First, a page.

Feel like taking on a project for the New Year? Fuzz Townshend chooses his Top 10 classics for you to get down and dirty with...


You've been good all year, painted the house, tidied the garden, fitted a new kitchen and worked hard at the daily grind, and there’s enough left over to snap up a four-wheeled treat, albeit one that is in need of a certain amount of fettling.

However, before putting pen to paper and committing every spare weekend you’ve got to bringing a classic back to life, there are a few things that need to be in order before the new arrival creaks and groans into its new home, and takes root in your life.

Restoration can be tons of fun and very rewarding, but first think of your facilities and then match your car to these. That Jaguar MkX may well be the car of your dreams, but if you try to restore it at your pre-war semi, the project will almost certainly make you and your family miserable as you struggle for space.

Having a garage is ideal, but the car is likely to expand as parts are removed, so an additional workspace such as a shed (or the kitchen table) will be useful for fettling parts and undertaking major unit rebuilds.

The car may not be the only one creaking and groaning, especially by the time you finish the job, so if at all possible, invest in some gear to help you along the way.

Being able to lift the car sufficiently to get right underneath is a real bonus, as are welding and painting facilities, but take care to understand the risks associated with all of these tasks being undertaken in close proximity to your home.

So - get your overalls on, and pull your spanners out. All we need now is a car to restore.



1989-98 Mazda MX-5 MkI / Eunos Roadster

Yeah, I know, I keep banging on about these cars, but there’s a bloody good reason that they’re number one on my list and that is because they are magnificently put together, which means that generally, they come apart magnificently too.

You’re not likely to get away scot-free though. These cars are mostly more than 20 years of age and if there’s no rust in the sills, there’ll probably be some bubbling around the wheelarches, so be prepared to learn to weld, fill and prep’ repaired areas.

You might though be lucky enough to get away with a rattle can when it comes to painting those repairs.

The great thing is that most service items are readily available and there’s a plentiful supply of used parts, including interiors, which can save you a fortune when it comes to trimming.

Don’t bother buying one with a duff engine. There’ll be a better one available for a few quid more.

What to pay: Project £500-£1000; Usable £1500-£3000; Good £2000-£4000; Concours £5000+

Browse Mazda MX-5s for sale 


1948-90 Land Rover (Series I to early Defender)

I’ve picked a car with a chassis and there’s a good reason for this. You can get the body off and start from the bottom. It’s all nuts and bolts stuff, especially as, in the case of Solihull’s finest, you can buy a sparkly new chassis for many types, as well as bulkheads and the rest.

However, such extravagance comes at a cost and although decent examples of Series 1 to 3 Landies are seeing a rise in values, you can soon outstrip the worth in parts purchasing, as well as the originality.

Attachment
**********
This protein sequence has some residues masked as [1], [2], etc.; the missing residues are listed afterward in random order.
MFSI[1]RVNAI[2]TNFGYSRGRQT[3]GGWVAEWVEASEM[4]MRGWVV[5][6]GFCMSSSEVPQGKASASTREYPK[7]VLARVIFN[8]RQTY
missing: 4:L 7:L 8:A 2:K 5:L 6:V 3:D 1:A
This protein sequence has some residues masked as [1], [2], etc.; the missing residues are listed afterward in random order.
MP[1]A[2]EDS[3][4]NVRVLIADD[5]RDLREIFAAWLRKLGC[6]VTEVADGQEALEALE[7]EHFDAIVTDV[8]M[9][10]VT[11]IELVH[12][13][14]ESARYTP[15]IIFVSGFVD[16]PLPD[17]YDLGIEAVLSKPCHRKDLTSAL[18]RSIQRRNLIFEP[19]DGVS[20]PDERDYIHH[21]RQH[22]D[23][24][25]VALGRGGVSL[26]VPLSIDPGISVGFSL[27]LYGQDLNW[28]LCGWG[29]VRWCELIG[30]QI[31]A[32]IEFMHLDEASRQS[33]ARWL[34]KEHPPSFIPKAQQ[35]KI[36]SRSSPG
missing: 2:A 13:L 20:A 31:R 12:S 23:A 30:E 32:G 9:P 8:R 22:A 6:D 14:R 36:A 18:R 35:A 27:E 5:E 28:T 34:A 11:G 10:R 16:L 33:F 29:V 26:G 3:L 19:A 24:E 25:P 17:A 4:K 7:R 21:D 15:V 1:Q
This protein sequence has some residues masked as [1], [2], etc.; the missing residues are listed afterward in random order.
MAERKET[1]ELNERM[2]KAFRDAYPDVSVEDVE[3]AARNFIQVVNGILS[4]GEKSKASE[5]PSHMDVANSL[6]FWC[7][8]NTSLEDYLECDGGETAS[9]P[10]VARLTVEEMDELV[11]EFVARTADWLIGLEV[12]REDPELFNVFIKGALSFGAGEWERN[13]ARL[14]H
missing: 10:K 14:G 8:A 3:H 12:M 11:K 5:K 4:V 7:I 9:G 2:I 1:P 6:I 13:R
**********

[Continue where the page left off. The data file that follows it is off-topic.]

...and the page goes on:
For those on a budget, repairs are likely to be the way forward. The chassis and bulkhead can rust prodigiously, especially if the car has seen 20 years use as a farm hack, so do be prepared to get welding. Again a decent MIG set-up should suffice.

Other essential tools are a beefy jack and axle stands and a good quality basic mechanic’s toolkit, equipped with some sturdy knuckle bars and levers. You’re likely to encounter some tight old nuts along the way.

What to pay: Project £700-£1500; Usable £2000-£3000; Good £4000-£5000; Concours £6000+

Browse classic Land Rovers for sale




1965-80 MGB GT

Yes, a GT. There should be more of it to hold the remainder together, if you catch my drift. What I mean is that it has a solid roof – I assume – so that’s an extra side to the box, which is important because this is the first car on the list that is likely to bite you hard on the backside if you mess things up.

Many MGB GTs have previously seen at least one restoration and you may well find yourself staring wide-eyed at an historical bodge that could see your resto’ going deeper than you at first thought, so be prepared.

I can almost guarantee that you’ll find yourself welding, so budget for and learn to use some decent MIG and TIG equipment. I recommend TIG, as there is likely to be some fine blending of panels going on with, perhaps, some butt welds, although you’ll be able to manage with MIG and joddled edges.

If I’m talking in tongues here, then it’s time to start thinking about acquiring a few extra skills.

Otherwise though, you’re sailing charted waters. Nearly everything is available new.

What to pay: Project £500-£1500; Usable £3000-£6000; Good £7000-£9000; Concours £10,000+

Browse MGB GTs for sale 


1959-71 Triumph Herald / Vitesse Saloon

Let’s get one thing straight. No car restoration is that easy, but a Herald or Vitesse at least allows you to unbolt most of the major body components – in theory.

In practice, the parts remaining after the unbolting session may well be evil with rust and many mechanical components will probably be fit only for the bin, but on the plus side, much of what you will need for the restoration is readily available off the shelf.

You’re likely to need to get handy with some welding kit, as the chassis are prone to corrosion and generally, the further towards the outer edges you go, the worse it gets. A decent MIG welding set-up should suffice for these cars and you’ll probably have plenty of old bits of steel to practice the art on.

Other than that, it’s a trolley jack, axle stands, engine hoist and a decent, basic mechanic’s toolkit in A/F sizes.

Many a small, chassis Triumph has been successfully restored at the side of a house so they’re reasonably user friendly.

What to pay: Project £500-£1000; Usable £1000-£1500; Good £2500-£3000; Concours £3000-5000

Browse Triumph Heralds for sale 



1978-89 BMW 635CSi

Suddenly, the easy support network enjoyed by the first four choices here starts to melt away. But it hasn’t completely disappeared, it’s just that things become more centred, with fewer specialist suppliers to rely upon and greater complexity in the restoration process, taking in electrical knowhow, tricky interior materials and a finicky fuelling system.

Bodywork repairs can really put skills to the test, with some less common areas of corrosion requiring some bespoke fabrication, although most of this is likely to be hidden and so needn’t cause too many sleepless nights.

At this point, it might be worth thinking about outsourcing some areas of the restoration, primarily the final prep’ and paint. These cars need to look as sharp as their shark-like snouts.

Financial return won’t yet see you retiring early, but these cars are really starting to look like something very special, certainly a keeper.